SPECIAL REPORT: Mindfulness becoming more mainstream

Practicing mindfulness to help with anxiety

SPECIAL REPORT Mindfulness becoming more mainstream

MONTEREY COUNTY, Calif. - Mindfulness, it's something more and more people are becoming familiar with as researchers continue to discover how it can improve both our mental and physical health.

I learned about the benefits of mindfulness and meditation the hard way as I silently battled an anxiety disorder and panic attacks.

It's something I have only shared with my friends and family until now.

I want to share my story now to hopefully raise awareness about not only mental health, but the resources available to help, starting with mindfulness.

My story begins in Bakersfield, California where I anchored the weekend newscast. What viewers didn’t see on their T.V. screen was my internal struggle to get through a newscast without my anxiety taking over.

I wasn't anxious about delivering the news of the day. It was just a feeling that I couldn't control and it would happen without warning.

It started after I experienced what I later learned was my first panic attack and when the random panic attacks continued, I knew I had to get help.

I tried many things including therapy where I learned about the importance of breathing and mindfulness.

When I moved to the Central Coast, practicing mindfulness meditation and breathing through my panic attacks helped me cope.

Mindfulness isn't a new concept, but one that is becoming more mainstream.

"There is more of an interest, more of an understanding. It is being talked about by people in the media and performers and sports so it's definitely becoming more well known,” said Marianne Rowe, Cofounder of the Monterey Bay Meditation Studio.

So what is mindfulness? Just Google the word and you'll find plenty of information online.

But I decided to visit the Monterey Bay Meditation Studio in Pacific Grove to talk with co-founders Marianne Rowe and Katie Dutcher.

“We have these things called thoughts which are little stories we tell ourselves and we tend to believe them and we lose perspective of what's occurring right now. What mindfulness does is helps us cultivate the capacity to have thoughts, but not be captured by them so we can have the thoughts and be aware we're having thoughts or sensations of emotions or physical sensations,” said Rowe.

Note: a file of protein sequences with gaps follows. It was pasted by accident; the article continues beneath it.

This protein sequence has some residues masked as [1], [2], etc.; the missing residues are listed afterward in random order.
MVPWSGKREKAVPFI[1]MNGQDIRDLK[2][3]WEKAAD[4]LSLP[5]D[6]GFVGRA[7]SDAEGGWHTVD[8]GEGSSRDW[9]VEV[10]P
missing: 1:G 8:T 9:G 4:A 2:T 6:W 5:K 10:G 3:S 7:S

“Mindfulness is really being aware of what true reality is. It is this acceptance and willingness to be with whatever is here and not judge it,” said Katie Dutcher, Cofounder of Monterey Bay Meditation Studio.

Amanda: “It can be scary the first time it happens and you have a panic attack especially when it's a little more severe. I thought I was dying. I didn't know what was happening, my heart was racing and I thought take me to the ER. After it happens, you learn it is just anxiety and learn almost to accept it and know you're going to be okay, but I think that is kind of the hard part.

"We tend to resist things that are uncomfortable and certainly an anxiety attack or panic attack is very uncomfortable so we resist those things, we want them to stop and as we are experiencing that I want this to stop, I want this to stop, we are resisting what's happening which then amps it up a bit,” Rowe explained.

Amanda: "I almost felt like I was going to die."

"There is a tie between thoughts, emotions and bodies and when we are in the midst of a swirl of anxiety it is as if all things are happening at the same time and one things developed with mindfulness is this ability to step back a bit and recognize thoughts are thoughts, they are not
necessarily the reality that is occurring, so I am telling myself I am dying, am I dead? No. I'm still here,” said Rowe.

It seems so simple, just tell yourself you're okay, but it's not always that easy.

That's why practicing mindfulness meditation can help and there's no right or wrong way to do it.

"Mindfulness isn't just one thing. If you look at meditation as just 30 minutes of sitting still and quiet and you think no I couldn't do that, well it doesn't have to be that. It can be 10 minutes, 5 minutes, it can be scaled, it can also be guided and supported and that's what we do here,” said Dutcher.

Mindfulness also isn’t the answer to all of your problems, but it is a start, at least, it was for me.

It is important to note that if you are suffering from a panic disorder or mental illness please contact a mental health professional first.

For more information on the Monterey Bay Meditation Studio click here.

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